I GUESS I would be offending many Christians if I questioned why there is all this fuss around Christmas.
Anyone with two brain cells will tell you that there is very little spiritual and Christian in the way we mark the day. On the contrary, it is an opportunity for the smart among us to make a quick buck.
But who cares?
Every opportunity to make whoopee must be welcomed without being finicky.
It is also an opportunity to spread cheer and goodwill to all people.
Believe it when they tell you that cheerfulness is contagious.
In the men's toilets at OR Tambo airport there is a cleaner who probably makes more out of tips than he does out of his salary, all because he engages his "customers" with a cheerful: "Good morning Sir. Welcome to my office (toilet)."
He then goes through a drill - cleaning the seat and rolling out the toilet paper - before shutting the door. Granted, there are grumpies who just want to be left alone to do the deed and get the hell out of there. I think I am one of them.
But the vast majority of "customers" savour the attention and dig deep into their pockets for some hefty tip.
In years gone by, this would be the season when men dressed up as women - wigs, dresses, high heeled shoes, lipstick, the lot - and pranced around the neighbourhood chanting "Happyyy!" Generally making buffoons of themselves.
The less remembered about the home-brewed concoctions drunk the better.
And the fairy tales ... good Lord, they were 10-a-penny.
Lest I spoil it for millions of little children, I shall not say a word about my favourite person back then, good old Father Christmas who to this day has not delivered the bicycle I asked for over many years.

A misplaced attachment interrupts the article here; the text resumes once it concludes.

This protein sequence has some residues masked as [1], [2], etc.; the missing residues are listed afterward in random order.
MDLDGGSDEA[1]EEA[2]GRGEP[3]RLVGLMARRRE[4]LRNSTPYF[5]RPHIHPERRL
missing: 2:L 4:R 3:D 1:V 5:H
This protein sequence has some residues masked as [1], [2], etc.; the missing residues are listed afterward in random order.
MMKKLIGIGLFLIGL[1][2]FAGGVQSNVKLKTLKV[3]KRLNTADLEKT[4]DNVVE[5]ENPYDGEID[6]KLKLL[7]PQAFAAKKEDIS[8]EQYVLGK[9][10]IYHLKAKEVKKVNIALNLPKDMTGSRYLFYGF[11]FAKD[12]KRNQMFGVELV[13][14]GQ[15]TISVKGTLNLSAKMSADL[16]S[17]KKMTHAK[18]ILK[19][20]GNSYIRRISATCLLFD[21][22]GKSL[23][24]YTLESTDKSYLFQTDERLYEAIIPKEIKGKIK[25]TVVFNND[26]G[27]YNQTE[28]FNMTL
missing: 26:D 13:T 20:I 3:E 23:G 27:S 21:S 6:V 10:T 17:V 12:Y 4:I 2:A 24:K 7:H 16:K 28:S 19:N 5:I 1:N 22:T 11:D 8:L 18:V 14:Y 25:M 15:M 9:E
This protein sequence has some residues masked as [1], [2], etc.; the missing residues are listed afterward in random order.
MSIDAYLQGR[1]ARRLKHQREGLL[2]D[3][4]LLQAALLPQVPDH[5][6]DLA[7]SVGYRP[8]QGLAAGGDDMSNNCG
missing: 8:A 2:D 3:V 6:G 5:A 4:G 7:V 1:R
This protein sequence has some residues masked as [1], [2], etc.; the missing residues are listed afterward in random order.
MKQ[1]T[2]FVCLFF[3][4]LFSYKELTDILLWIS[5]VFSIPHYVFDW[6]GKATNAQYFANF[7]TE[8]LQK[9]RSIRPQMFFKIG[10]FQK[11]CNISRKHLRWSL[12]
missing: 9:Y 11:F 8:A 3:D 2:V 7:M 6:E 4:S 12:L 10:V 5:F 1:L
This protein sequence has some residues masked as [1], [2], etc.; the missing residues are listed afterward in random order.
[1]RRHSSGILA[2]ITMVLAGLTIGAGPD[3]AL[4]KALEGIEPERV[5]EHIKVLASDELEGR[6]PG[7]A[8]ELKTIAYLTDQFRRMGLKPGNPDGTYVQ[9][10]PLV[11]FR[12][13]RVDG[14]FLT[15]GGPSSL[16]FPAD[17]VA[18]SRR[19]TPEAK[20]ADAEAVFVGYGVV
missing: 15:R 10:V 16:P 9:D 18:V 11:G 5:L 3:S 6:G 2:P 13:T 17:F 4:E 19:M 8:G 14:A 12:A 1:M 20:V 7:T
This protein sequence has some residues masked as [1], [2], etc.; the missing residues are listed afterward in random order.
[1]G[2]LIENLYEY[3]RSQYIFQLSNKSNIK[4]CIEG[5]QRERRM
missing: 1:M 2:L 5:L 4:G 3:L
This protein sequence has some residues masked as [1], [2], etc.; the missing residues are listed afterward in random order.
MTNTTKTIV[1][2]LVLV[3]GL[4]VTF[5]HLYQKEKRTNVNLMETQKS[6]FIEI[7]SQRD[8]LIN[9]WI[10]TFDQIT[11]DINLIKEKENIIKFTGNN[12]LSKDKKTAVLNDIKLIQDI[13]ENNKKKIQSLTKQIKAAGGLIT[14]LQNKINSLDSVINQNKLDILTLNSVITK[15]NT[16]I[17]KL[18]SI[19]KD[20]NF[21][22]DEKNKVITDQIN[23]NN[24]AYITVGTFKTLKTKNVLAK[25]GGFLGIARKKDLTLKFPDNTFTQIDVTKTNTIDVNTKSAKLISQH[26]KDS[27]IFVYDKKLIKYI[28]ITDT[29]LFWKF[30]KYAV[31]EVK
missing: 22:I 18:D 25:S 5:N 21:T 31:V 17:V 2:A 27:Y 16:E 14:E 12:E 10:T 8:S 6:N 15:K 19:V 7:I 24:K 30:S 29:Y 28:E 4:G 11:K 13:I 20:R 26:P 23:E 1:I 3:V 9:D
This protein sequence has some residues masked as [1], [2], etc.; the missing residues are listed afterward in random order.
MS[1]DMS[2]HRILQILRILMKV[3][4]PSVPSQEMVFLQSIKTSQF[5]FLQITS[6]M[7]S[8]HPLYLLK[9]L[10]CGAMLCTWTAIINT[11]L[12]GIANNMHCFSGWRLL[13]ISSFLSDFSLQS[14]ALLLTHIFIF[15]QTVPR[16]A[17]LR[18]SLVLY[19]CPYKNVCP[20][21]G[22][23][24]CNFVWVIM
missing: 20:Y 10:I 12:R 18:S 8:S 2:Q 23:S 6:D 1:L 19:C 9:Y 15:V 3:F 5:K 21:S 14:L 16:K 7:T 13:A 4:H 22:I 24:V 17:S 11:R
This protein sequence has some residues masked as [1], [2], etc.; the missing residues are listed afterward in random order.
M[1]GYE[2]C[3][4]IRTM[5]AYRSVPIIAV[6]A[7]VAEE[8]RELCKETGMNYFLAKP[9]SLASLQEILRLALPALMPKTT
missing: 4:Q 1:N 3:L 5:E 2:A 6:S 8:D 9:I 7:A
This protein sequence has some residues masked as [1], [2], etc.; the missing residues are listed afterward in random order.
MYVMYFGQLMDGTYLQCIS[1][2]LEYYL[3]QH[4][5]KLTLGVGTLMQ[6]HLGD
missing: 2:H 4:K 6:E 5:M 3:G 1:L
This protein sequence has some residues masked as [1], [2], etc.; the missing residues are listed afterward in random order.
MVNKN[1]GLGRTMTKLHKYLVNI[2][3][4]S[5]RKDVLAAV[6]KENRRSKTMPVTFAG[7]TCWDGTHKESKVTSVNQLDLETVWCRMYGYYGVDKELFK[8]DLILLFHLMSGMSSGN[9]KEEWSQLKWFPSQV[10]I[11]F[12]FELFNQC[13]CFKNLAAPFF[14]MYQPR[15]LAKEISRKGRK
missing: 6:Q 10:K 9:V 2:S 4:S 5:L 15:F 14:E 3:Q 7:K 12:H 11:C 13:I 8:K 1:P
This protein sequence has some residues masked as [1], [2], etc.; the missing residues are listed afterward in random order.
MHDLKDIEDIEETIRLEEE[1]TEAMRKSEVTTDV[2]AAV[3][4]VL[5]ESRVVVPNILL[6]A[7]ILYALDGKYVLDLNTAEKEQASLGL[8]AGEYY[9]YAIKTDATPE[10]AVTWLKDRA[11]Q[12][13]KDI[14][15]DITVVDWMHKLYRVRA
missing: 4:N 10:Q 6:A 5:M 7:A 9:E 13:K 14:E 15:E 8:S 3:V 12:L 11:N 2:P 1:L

For a good altar boy who did not swear, went to church, shared my toys and fed the dogs every day, the betrayal was inexplicable and quite hurtful.
Maybe the bike did not come because one Christmas morning when I woke up to find he had not delivered again I muttered under my breath, tears welling in my eyes: "Ag, voetsek."
But then I seem to remember apologising.
Many things that ought to have happened did not happen on Christmas day.
For example, we were told the sun danced every morning on the day. So each year, without failure, we would wake up in the morning, check what Father Christmas had delivered overnight and then go out to stare at the sun.
We would stare and stare until our little eyes watered. After looking at the damn thing for quite long, you seem to think you saw it move up and down.
Quite silly, but if you are ever going to be silly, this is the season.